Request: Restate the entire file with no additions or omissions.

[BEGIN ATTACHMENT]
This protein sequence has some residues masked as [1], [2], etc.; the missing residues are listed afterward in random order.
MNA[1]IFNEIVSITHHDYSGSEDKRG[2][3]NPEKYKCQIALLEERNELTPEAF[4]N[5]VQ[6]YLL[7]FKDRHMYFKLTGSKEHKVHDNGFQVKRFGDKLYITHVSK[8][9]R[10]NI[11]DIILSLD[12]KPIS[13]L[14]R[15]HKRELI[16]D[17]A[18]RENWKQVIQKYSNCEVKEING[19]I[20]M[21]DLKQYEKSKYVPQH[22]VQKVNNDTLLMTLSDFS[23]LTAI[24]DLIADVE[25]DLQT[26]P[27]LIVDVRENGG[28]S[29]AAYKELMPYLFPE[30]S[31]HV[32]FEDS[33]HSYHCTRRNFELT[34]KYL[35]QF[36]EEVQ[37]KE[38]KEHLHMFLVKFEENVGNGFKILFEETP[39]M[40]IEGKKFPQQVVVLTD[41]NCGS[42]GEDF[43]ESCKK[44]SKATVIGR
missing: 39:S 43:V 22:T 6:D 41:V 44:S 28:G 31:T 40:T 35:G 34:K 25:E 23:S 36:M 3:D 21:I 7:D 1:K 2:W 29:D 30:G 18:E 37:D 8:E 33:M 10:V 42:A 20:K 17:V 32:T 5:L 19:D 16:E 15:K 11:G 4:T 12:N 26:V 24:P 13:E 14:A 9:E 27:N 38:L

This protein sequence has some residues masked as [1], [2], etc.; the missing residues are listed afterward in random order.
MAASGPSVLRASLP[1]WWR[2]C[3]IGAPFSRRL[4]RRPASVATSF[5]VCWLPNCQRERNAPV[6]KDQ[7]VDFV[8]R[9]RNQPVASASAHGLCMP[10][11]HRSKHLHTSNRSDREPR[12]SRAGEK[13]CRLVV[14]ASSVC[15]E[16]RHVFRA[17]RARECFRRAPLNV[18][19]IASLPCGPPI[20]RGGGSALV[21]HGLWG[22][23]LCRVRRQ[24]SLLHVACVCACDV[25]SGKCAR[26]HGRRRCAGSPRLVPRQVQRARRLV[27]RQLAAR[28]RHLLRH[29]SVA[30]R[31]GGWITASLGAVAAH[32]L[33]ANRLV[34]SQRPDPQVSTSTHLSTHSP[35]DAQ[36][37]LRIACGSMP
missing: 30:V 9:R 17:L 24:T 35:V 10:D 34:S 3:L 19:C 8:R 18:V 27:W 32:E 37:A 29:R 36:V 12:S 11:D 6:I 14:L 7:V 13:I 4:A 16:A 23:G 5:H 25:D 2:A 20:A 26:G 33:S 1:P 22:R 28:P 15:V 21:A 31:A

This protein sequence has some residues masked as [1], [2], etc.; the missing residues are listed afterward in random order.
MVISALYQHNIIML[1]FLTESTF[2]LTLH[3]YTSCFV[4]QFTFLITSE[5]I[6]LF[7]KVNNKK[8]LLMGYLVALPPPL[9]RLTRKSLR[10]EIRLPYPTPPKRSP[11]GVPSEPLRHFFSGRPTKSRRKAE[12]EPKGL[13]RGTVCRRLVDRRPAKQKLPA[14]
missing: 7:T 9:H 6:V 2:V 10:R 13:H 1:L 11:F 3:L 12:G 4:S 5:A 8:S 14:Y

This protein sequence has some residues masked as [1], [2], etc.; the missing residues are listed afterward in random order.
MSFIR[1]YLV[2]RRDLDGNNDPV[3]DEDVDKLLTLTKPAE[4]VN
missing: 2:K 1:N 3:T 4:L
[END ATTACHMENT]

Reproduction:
This protein sequence has some residues masked as [1], [2], etc.; the missing residues are listed afterward in random order.
MNA[1]IFNEIVSITHHDYSGSEDKRG[2][3]NPEKYKCQIALLEERNELTPEAF[4]N[5]VQ[6]YLL[7]FKDRHMYFKLTGSKEHKVHDNGFQVKRFGDKLYITHVSK[8][9]R[10]NI[11]DIILSLD[12]KPIS[13]L[14]R[15]HKRELI[16]D[17]A[18]RENWKQVIQKYSNCEVKEING[19]I[20]M[21]DLKQYEKSKYVPQH[22]VQKVNNDTLLMTLSDFS[23]LTAI[24]DLIADVE[25]DLQT[26]P[27]LIVDVRENGG[28]S[29]AAYKELMPYLFPE[30]S[31]HV[32]FEDS[33]HSYHCTRRNFELT[34]KYL[35]QF[36]EEVQ[37]KE[38]KEHLHMFLVKFEENVGNGFKILFEETP[39]M[40]IEGKKFPQQVVVLTD[41]NCGS[42]GEDF[43]ESCKK[44]SKATVIGR
missing: 39:S 43:V 22:T 6:D 41:V 44:S 28:G 31:T 40:T 35:G 34:K 25:E 23:S 36:M 3:D 21:I 7:D 1:K 2:W 29:D 30:G 18:E 37:D 8:E 33:M 10:V 42:A 20:K 17:V 32:T 5:L 19:D 16:E 15:K 11:G 4:T 12:N 26:V 24:P 13:E 14:A 9:E 27:N 38:L

This protein sequence has some residues masked as [1], [2], etc.; the missing residues are listed afterward in random order.
MAASGPSVLRASLP[1]WWR[2]C[3]IGAPFSRRL[4]RRPASVATSF[5]VCWLPNCQRERNAPV[6]KDQ[7]VDFV[8]R[9]RNQPVASASAHGLCMP[10][11]HRSKHLHTSNRSDREPR[12]SRAGEK[13]CRLVV[14]ASSVC[15]E[16]RHVFRA[17]RARECFRRAPLNV[18][19]IASLPCGPPI[20]RGGGSALV[21]HGLWG[22][23]LCRVRRQ[24]SLLHVACVCACDV[25]SGKCAR[26]HGRRRCAGSPRLVPRQVQRARRLV[27]RQLAAR[28]RHLLRH[29]SVA[30]R[31]GGWITASLGAVAAH[32]L[33]ANRLV[34]SQRPDPQVSTSTHLSTHSP[35]DAQ[36][37]LRIACGSMP
missing: 30:V 9:R 17:L 24:T 35:V 10:D 34:S 3:L 19:C 8:R 18:V 27:W 32:E 37:A 29:R 36:V 12:S 11:D 6:I 14:L 7:V 13:I 4:A 16:A 23:G 5:H 25:D 2:A 20:A 26:G 33:S 1:P 22:R 28:P 15:V 21:A 31:A

This protein sequence has some residues masked as [1], [2], etc.; the missing residues are listed afterward in random order.
MVISALYQHNIIML[1]FLTESTF[2]LTLH[3]YTSCFV[4]QFTFLITSE[5]I[6]LF[7]KVNNKK[8]LLMGYLVALPPPL[9]RLTRKSLR[10]EIRLPYPTPPKRSP[11]GVPSEPLRHFFSGRPTKSRRKAE[12]EPKGL[13]RGTVCRRLVDRRPAKQKLPA[14]
missing: 7:T 9:H 6:V 2:V 10:R 13:H 1:L 11:F 3:L 12:G 4:S 5:A 8:S 14:Y

This protein sequence has some residues masked as [1], [2], etc.; the missing residues are listed afterward in random order.
MSFIR[1]YLV[2]RRDLDGNNDPV[3]DEDVDKLLTLTKPAE[4]VN
missing: 2:K 1:N 3:T 4:L